I had to go out to Stazione Tiburtina with one of my students to retrieve his laptop. He had left it on the train when he arrived here in Rome, and we figured it was gone for good when a wonderful rail worker by the name of Francesco Bonelli sent an email to say he had found it. So we met him at Tiburtina, and he wouldn't even consider accepting any money as a reward. Outstanding human being. So I sent my student back on the metro and did a little sketching in a part of town I had never visited before. This is one of my efforts, and I was trying out a technique I hadn't used in many years - a thin black pen (Uni-ball Vision Exact) and a thicker black marker (Pilot Bravo) - in my Moleskine Large Watercolor book. I was having fun building the drawing for a little while when I noticed that the ink from the Pilot wasn't drying very quickly, and I was starting to smudge things up with my sketching hand. I finally got a bit frustrated and stopped drawing, thinking I might add watercolor later to flesh it out somewhat. When I did try to add watercolor, several hours later, the ink from the Pilot immediately started bleeding (you can see a little of this in the trees at far right). I know that many people use soluble inks to get this effect intentionally, but that's not what I was hoping would happen. So I called it quits and left it alone ... a worthwhile experiment.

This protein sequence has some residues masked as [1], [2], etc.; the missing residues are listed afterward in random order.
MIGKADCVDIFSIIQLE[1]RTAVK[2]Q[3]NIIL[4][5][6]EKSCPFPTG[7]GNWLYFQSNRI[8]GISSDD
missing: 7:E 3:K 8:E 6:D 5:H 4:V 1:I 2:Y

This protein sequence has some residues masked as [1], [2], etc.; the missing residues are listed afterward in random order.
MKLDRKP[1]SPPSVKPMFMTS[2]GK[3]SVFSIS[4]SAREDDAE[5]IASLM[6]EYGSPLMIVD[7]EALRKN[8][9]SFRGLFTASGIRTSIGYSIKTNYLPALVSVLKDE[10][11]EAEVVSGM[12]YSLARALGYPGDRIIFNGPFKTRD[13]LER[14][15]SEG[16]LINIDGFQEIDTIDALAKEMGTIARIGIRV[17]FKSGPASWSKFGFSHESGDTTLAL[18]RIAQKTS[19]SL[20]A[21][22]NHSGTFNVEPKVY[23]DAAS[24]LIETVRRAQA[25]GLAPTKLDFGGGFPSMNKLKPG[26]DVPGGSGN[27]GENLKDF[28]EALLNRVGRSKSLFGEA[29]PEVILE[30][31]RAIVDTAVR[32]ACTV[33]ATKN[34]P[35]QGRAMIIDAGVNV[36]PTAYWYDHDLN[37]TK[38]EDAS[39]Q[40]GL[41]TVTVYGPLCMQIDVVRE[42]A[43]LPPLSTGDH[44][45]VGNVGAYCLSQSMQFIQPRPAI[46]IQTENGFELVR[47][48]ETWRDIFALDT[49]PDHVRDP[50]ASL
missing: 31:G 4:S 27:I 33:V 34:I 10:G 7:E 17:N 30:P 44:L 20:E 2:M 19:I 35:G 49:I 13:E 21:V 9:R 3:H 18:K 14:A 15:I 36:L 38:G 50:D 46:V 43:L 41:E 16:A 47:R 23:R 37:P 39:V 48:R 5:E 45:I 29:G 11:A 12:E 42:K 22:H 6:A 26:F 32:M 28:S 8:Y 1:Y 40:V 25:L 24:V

lines and colors :: a blog about drawing, painting, illustration, comics, concept art and other visual arts
Not the usual Gauguins
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